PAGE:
Occasionally, my attempt to engage in banter with the locals would take a strange turn.  I decided to cook dinner one night so we went down to the local dock to peruse the latest daily catch.  I found a local fisherman proudly displaying his wares.

Me, to local fisherman, “What kind of fish is that?”

Fisherman, “Jackfish.”

Me, “Does it taste fishy?”

Fisherman, “Does it taste like fish?”

Me, “I mean, does it taste too much like fish?”

Fisherman, with a little less smile and more confusion, “Don’t you want this beautiful fish to taste like fish?”

Me, ” I don’t think you understand what I’m asking.”

Fisherman, now totally exasperated, ” I think you want chicken!”

Evidently engaging in tete-a-tete in Paradise has a different thought process than the day-to-day in eastern Kentucky.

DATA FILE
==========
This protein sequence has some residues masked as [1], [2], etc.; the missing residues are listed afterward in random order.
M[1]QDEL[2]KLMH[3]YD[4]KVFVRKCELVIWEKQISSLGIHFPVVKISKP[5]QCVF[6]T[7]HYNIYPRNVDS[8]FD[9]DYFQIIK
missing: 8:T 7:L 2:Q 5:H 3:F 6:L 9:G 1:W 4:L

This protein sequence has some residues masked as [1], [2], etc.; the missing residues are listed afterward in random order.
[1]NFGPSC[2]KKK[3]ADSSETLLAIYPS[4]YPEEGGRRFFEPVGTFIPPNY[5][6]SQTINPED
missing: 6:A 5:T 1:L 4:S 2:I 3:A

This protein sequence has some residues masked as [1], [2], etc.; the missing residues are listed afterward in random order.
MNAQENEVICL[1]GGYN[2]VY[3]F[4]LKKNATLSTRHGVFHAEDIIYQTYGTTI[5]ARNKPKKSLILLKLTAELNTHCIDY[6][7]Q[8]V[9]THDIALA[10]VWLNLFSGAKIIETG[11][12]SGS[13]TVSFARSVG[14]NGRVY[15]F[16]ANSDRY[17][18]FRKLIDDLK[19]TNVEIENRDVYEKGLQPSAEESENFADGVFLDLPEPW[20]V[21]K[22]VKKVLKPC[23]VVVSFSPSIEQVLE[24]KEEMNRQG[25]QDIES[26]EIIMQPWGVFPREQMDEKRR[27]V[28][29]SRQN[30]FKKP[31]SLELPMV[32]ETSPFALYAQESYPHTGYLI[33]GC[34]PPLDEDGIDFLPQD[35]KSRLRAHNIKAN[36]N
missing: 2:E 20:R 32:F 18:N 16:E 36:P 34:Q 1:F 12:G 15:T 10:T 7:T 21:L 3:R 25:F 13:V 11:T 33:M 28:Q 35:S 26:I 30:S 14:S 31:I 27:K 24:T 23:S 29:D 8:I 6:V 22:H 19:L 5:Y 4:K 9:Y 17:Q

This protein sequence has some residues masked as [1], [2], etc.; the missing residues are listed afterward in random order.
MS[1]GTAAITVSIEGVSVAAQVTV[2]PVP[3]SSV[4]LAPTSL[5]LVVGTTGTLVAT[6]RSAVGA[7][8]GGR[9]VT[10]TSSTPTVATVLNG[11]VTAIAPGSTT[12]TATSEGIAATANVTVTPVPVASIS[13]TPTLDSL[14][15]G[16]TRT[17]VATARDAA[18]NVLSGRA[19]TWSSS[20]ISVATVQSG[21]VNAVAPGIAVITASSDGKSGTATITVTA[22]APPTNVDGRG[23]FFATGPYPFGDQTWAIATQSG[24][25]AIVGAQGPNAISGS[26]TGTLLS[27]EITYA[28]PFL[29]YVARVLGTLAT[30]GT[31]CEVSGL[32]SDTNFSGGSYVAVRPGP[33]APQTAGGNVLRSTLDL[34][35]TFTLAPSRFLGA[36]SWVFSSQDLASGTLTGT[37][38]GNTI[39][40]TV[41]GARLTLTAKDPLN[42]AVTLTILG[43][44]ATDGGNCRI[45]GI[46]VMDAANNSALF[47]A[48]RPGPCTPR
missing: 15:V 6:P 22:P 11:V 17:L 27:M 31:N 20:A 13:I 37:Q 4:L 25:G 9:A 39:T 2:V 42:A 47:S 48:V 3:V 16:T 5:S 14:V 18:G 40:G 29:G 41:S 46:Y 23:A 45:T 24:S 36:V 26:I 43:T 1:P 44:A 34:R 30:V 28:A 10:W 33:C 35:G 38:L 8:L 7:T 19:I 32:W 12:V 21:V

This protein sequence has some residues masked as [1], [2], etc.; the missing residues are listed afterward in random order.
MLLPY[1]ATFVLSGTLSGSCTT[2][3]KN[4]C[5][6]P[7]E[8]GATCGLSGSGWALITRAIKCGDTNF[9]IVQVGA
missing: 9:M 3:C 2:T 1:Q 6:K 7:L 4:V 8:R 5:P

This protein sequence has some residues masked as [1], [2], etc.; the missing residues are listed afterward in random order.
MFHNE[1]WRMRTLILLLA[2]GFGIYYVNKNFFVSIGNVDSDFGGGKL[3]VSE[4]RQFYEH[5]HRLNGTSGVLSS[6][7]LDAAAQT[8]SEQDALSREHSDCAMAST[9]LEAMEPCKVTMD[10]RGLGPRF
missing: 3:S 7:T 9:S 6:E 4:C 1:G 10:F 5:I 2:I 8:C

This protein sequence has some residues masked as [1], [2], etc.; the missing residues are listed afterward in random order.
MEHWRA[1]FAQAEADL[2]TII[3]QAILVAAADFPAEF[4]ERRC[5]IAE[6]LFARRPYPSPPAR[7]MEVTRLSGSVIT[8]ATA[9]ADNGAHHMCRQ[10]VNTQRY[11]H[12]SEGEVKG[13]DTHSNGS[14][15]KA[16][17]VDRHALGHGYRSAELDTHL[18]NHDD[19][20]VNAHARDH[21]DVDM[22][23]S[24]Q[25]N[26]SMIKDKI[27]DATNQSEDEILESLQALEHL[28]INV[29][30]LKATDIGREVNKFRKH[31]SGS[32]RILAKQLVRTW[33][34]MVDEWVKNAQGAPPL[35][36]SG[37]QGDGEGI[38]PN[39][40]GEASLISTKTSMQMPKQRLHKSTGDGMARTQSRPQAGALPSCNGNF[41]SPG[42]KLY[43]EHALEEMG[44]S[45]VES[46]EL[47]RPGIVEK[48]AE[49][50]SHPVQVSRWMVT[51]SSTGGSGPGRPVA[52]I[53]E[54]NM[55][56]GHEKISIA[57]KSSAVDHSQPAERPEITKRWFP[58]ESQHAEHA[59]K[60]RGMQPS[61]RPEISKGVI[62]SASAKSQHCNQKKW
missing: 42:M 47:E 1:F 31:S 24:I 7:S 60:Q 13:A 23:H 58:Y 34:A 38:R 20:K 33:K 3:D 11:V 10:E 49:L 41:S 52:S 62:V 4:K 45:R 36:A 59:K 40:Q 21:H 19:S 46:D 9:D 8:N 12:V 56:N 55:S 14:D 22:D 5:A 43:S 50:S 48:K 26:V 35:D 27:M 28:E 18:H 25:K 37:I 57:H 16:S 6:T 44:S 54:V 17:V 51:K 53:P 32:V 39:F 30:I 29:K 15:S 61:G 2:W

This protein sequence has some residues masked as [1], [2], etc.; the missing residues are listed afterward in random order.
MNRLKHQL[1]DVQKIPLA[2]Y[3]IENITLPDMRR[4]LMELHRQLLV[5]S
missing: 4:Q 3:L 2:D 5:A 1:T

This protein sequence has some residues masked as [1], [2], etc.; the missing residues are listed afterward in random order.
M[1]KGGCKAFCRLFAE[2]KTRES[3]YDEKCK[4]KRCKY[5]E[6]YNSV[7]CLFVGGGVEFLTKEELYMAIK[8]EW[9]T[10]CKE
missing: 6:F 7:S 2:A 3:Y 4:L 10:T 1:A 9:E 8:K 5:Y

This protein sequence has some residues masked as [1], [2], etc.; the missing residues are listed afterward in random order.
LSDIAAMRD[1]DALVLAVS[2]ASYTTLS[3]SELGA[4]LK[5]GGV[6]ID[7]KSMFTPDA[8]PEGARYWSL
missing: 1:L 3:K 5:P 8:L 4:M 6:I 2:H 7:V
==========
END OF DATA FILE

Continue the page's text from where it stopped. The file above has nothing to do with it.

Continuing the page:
I left the poor confused soul muttering something about Americans with fish brains and bought a hog snapper instead.  I figured with a name like “hog snapper” it had to have enough of an identity complex so as not to taste too much like fish.  I was right, it was scrumptious.

In addition to dialogue taking different directions, time also seemed to take a not-so-American sense.

Me, to my cousin, “What time is it?”

Cuz, “Tuesday”

Time is difficult to explain.  Recalling my high school and college physics classes…well I can’t really recall them.  That seems to be one function of time.  Anyway, I always thought that time was the measurement between two physical events. Of course this is measured by a functional clock.